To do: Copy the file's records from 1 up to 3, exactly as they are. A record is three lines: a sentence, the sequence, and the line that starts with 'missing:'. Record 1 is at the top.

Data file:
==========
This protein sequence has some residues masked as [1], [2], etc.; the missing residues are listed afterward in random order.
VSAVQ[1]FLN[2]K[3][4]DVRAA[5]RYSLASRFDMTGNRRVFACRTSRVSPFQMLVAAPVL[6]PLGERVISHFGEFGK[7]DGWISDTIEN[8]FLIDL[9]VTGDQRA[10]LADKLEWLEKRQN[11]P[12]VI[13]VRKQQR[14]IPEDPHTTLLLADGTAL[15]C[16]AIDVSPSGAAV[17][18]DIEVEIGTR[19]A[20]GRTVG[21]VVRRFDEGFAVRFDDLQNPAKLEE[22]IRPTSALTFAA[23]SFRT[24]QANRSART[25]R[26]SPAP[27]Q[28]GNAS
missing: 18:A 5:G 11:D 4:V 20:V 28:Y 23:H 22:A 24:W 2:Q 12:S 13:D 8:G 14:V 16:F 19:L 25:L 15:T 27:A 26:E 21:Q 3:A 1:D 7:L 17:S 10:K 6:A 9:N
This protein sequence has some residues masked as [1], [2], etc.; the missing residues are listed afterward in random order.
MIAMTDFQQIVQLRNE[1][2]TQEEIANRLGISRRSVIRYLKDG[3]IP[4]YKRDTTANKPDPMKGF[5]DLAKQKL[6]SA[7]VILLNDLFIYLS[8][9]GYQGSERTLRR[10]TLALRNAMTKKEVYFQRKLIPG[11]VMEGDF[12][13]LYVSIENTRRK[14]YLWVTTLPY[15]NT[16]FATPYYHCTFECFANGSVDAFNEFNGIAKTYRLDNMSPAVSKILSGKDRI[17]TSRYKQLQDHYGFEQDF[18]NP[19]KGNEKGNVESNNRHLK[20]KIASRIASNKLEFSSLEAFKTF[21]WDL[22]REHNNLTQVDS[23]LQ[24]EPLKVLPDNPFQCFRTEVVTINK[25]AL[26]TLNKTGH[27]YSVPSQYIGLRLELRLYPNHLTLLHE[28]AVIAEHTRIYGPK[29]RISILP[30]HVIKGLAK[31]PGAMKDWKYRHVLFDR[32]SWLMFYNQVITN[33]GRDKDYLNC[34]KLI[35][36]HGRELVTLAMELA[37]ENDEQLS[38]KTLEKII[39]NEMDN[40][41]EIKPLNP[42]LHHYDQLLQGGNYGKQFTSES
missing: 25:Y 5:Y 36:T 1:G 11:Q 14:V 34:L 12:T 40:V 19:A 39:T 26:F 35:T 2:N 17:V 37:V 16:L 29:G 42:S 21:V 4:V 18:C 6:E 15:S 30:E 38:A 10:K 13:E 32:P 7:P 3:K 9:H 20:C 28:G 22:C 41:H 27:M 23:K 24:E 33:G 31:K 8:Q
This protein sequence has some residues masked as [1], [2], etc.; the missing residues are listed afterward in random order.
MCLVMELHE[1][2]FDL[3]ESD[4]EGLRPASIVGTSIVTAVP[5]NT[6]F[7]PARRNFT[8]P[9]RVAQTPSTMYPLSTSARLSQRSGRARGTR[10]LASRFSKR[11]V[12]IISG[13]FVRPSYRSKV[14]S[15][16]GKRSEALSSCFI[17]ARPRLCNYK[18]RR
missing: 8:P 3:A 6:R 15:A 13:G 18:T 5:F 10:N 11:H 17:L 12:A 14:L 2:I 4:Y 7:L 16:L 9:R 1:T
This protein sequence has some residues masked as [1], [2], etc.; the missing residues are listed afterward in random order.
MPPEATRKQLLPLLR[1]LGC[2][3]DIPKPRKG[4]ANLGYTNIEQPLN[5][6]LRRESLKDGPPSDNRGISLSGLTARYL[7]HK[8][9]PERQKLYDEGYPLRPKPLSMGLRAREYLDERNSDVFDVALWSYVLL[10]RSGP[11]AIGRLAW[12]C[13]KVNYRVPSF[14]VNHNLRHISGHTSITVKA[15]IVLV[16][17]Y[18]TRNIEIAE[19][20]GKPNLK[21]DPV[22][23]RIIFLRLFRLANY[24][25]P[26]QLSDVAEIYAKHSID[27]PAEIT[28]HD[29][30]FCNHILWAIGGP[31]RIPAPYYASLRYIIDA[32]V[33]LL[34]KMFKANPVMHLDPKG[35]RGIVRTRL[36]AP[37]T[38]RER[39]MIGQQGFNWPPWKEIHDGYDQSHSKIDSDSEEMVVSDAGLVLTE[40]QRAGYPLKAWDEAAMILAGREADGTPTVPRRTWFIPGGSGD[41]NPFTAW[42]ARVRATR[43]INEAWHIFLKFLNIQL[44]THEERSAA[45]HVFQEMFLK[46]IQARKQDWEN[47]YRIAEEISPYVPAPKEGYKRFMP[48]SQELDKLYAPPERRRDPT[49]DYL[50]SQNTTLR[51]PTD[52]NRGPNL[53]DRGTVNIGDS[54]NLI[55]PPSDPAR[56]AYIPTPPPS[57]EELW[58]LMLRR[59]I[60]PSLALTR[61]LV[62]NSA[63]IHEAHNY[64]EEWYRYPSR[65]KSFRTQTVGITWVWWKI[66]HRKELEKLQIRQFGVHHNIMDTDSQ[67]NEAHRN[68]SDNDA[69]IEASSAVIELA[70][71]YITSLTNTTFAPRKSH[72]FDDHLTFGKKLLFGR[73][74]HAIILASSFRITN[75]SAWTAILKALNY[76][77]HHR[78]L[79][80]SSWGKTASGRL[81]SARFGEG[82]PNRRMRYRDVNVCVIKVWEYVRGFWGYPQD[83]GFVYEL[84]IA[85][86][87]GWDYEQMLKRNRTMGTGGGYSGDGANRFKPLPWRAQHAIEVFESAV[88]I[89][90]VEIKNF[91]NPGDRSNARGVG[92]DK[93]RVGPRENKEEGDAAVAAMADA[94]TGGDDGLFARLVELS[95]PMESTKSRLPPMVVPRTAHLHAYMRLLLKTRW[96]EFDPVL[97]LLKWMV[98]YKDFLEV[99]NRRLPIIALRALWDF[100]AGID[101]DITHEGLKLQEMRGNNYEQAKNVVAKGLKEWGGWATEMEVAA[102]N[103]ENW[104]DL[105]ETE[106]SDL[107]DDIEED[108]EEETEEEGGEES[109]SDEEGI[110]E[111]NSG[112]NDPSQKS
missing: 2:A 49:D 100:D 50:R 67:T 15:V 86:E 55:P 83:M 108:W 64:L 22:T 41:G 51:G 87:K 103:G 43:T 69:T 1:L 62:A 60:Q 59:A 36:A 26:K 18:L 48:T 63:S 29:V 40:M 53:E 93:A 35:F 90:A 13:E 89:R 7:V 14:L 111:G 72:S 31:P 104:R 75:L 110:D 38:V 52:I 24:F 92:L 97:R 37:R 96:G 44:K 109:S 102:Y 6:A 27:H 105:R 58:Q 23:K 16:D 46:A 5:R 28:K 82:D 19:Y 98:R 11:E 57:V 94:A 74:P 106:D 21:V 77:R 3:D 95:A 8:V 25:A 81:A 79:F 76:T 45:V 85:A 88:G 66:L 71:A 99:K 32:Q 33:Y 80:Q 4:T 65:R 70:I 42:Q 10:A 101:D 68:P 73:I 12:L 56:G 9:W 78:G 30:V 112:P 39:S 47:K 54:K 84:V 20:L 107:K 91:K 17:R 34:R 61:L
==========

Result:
This protein sequence has some residues masked as [1], [2], etc.; the missing residues are listed afterward in random order.
VSAVQ[1]FLN[2]K[3][4]DVRAA[5]RYSLASRFDMTGNRRVFACRTSRVSPFQMLVAAPVL[6]PLGERVISHFGEFGK[7]DGWISDTIEN[8]FLIDL[9]VTGDQRA[10]LADKLEWLEKRQN[11]P[12]VI[13]VRKQQR[14]IPEDPHTTLLLADGTAL[15]C[16]AIDVSPSGAAV[17][18]DIEVEIGTR[19]A[20]GRTVG[21]VVRRFDEGFAVRFDDLQNPAKLEE[22]IRPTSALTFAA[23]SFRT[24]QANRSART[25]R[26]SPAP[27]Q[28]GNAS
missing: 18:A 5:G 11:D 4:V 20:V 28:Y 23:H 22:A 24:W 2:Q 12:S 13:D 8:G 14:V 16:F 19:L 25:L 15:T 27:A 26:E 21:Q 3:A 1:D 7:L 17:S 10:K 6:A 9:N
This protein sequence has some residues masked as [1], [2], etc.; the missing residues are listed afterward in random order.
MIAMTDFQQIVQLRNE[1][2]TQEEIANRLGISRRSVIRYLKDG[3]IP[4]YKRDTTANKPDPMKGF[5]DLAKQKL[6]SA[7]VILLNDLFIYLS[8][9]GYQGSERTLRR[10]TLALRNAMTKKEVYFQRKLIPG[11]VMEGDF[12][13]LYVSIENTRRK[14]YLWVTTLPY[15]NT[16]FATPYYHCTFECFANGSVDAFNEFNGIAKTYRLDNMSPAVSKILSGKDRI[17]TSRYKQLQDHYGFEQDF[18]NP[19]KGNEKGNVESNNRHLK[20]KIASRIASNKLEFSSLEAFKTF[21]WDL[22]REHNNLTQVDS[23]LQ[24]EPLKVLPDNPFQCFRTEVVTINK[25]AL[26]TLNKTGH[27]YSVPSQYIGLRLELRLYPNHLTLLHE[28]AVIAEHTRIYGPK[29]RISILP[30]HVIKGLAK[31]PGAMKDWKYRHVLFDR[32]SWLMFYNQVITN[33]GRDKDYLNC[34]KLI[35][36]HGRELVTLAMELA[37]ENDEQLS[38]KTLEKII[39]NEMDN[40][41]EIKPLNP[42]LHHYDQLLQGGNYGKQFTSES
missing: 25:Y 5:Y 36:T 1:G 11:Q 14:V 34:L 12:T 40:V 19:A 39:T 26:F 35:T 2:N 17:V 37:V 16:L 29:G 42:S 21:V 4:V 18:C 6:E 15:S 30:E 38:A 10:K 13:E 32:P 7:P 3:K 9:H 20:C 28:G 22:C 41:H 27:M 23:K 24:E 33:G 31:K 8:Q
This protein sequence has some residues masked as [1], [2], etc.; the missing residues are listed afterward in random order.
MCLVMELHE[1][2]FDL[3]ESD[4]EGLRPASIVGTSIVTAVP[5]NT[6]F[7]PARRNFT[8]P[9]RVAQTPSTMYPLSTSARLSQRSGRARGTR[10]LASRFSKR[11]V[12]IISG[13]FVRPSYRSKV[14]S[15][16]GKRSEALSSCFI[17]ARPRLCNYK[18]RR
missing: 8:P 3:A 6:R 15:A 13:G 18:T 5:F 10:N 11:H 17:L 12:A 14:L 2:I 4:Y 7:L 16:L 9:R 1:T